Williamson wants to argue that (a) counterfactuals are intimately tied up with modality, (b)counterfactual thought plays a pivotal role in our everyday reasoning and consequently (c) a modal epistemology comes along with our everyday reasoning for free. To strengthen his argument he tries to show that we cannot make due without counterfactuals and that we cannot reduce them to anything that breaks their tie to modality. As a particular instance of the latter, Williamson argues that counterfactuals cannot be reduced to “habituals”. He attempts to drive a wedge between the two by producing a case in which a counterfactual has a different truth-value from a parallel habitual. The details of Williamson’s argument are as follows:
Consider the sentences:
(i) If Jones had taken arsenic, he would have shown just exactly those symptoms which he does in fact show.
(iH) If Jones takes arsenic, he [normally] shows just exactly those symptoms which he does in fact show.
(1) If a situation S can be produced in which (i) and (iH) differ in truth value, then (iH) cannot do the same work (i) does in all situations.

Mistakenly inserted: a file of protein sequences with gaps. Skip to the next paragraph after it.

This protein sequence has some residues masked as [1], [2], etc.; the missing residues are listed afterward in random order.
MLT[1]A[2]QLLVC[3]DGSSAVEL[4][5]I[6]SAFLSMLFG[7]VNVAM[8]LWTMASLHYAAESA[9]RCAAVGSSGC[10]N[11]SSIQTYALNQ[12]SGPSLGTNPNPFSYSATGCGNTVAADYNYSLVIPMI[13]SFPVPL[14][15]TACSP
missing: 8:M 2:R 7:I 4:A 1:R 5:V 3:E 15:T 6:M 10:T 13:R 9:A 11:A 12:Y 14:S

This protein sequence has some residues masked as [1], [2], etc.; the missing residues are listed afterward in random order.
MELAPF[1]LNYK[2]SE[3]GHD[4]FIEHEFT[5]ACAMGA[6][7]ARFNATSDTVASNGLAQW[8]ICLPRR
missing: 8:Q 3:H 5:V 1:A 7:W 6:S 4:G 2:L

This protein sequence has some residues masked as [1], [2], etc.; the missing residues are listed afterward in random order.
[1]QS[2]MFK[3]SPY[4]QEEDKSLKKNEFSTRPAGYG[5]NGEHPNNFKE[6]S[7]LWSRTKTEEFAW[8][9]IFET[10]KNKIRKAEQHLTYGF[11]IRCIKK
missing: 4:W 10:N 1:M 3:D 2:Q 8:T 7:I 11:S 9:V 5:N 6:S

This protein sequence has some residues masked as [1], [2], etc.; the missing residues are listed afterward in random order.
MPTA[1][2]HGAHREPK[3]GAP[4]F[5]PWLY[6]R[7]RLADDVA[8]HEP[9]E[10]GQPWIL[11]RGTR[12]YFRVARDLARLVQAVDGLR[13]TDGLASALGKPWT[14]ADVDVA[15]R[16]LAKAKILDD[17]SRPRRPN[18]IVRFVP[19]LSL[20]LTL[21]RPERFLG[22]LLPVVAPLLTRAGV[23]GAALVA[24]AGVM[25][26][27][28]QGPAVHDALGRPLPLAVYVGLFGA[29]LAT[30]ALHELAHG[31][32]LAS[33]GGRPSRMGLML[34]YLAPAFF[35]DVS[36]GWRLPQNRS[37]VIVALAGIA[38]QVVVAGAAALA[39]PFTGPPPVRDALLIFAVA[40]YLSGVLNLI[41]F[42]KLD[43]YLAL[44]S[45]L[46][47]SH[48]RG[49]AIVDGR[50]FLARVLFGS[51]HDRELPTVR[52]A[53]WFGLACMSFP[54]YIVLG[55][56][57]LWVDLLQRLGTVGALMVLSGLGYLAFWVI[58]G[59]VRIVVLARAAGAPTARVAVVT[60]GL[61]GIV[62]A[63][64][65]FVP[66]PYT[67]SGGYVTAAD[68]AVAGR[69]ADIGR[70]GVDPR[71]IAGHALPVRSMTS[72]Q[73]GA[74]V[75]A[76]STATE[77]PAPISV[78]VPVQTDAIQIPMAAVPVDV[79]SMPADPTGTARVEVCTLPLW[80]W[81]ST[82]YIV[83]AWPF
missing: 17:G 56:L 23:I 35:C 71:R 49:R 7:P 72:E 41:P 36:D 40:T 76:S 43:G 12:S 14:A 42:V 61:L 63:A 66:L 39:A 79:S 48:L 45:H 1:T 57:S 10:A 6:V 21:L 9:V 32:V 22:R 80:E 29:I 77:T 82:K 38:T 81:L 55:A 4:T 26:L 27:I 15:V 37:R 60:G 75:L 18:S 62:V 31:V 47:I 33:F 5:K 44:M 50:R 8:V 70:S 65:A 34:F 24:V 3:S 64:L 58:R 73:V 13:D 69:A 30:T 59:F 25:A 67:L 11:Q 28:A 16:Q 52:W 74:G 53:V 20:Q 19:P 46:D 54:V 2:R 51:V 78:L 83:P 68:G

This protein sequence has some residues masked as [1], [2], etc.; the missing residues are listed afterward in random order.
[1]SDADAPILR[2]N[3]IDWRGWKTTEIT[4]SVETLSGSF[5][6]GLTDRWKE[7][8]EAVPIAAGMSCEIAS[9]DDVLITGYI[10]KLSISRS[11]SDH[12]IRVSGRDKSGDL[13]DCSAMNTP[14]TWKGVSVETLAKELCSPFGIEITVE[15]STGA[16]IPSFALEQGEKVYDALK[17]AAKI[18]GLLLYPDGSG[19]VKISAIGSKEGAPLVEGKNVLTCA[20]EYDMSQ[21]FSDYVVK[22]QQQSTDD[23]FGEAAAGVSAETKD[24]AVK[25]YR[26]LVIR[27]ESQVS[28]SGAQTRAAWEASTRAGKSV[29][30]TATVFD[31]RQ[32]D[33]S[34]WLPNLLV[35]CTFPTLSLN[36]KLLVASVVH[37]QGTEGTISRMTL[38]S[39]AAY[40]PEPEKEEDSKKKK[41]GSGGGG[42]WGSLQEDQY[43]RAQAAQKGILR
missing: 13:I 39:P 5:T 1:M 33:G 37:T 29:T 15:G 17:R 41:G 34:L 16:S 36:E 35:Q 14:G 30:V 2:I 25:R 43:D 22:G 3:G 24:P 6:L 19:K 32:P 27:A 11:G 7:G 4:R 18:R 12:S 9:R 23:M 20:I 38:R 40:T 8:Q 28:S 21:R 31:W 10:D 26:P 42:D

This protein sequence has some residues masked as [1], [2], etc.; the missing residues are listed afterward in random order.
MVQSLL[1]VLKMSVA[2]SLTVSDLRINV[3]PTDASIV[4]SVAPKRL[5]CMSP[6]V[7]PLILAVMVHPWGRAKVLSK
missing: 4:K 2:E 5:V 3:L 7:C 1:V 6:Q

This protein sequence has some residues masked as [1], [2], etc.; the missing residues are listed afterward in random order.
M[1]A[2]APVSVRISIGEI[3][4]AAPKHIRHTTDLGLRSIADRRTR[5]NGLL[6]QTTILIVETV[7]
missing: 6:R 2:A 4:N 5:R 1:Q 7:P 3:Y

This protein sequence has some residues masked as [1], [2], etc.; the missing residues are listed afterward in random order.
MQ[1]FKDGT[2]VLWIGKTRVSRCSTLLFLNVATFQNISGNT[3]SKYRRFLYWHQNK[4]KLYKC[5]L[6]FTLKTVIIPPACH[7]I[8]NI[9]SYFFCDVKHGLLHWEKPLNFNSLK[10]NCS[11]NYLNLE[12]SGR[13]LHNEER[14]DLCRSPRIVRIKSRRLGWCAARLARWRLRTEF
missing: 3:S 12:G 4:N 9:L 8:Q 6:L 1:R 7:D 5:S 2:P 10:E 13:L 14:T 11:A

(2) Let S be the case in which Jones’ symptoms are not those he would normally show in arsenic poisoning but those he would show given that he had, unusually, been fasting for the previous 72 hours.
(3) S is a case in which (i) is true when (iH) is false, that is a case in which they differ in truth value.
(4) Thus, (iH) cannot do the same work (i) does in all situations.
Now I don’t know anything about habituals and a fortiori I lack knowledge about habitual semantics. However, I would imagine them to be something like: the habitual conditional A [h]->B is true iff in A circumstances, B normally comes about. This seems to line up with Williamson’s evaluation of (iH) as false. The problem I have is with TWs evaluation of (i) as true under S.
It seems to me that if Jones had taken arsenic he would *not* have shown just exactly those symptoms which he does in fact show under S, since the symptoms in S are *not* those he would normally show in arsenic poisoning but those he would show given that he had, unusually, been fasting for the previous 72 hours.
Even spelling this out in terms of possible world semantics seems to point to the falsity of (i). A non-insane principle is the following: worlds where “normal” situations occur are closer to the actual world than worlds in which “non-normal” situations occur. But given this principle and S, if we go to the closest world where Jones takes arsenic, it is not the case that he exhibits the symptoms he currently exhibits at @ (since the @-symptoms are not arsenic symptoms). Hence, (i) is false.
Williamson is super good at logic, so I’m pretty sure I’m the one in error but I do not currently see how his counterexample works.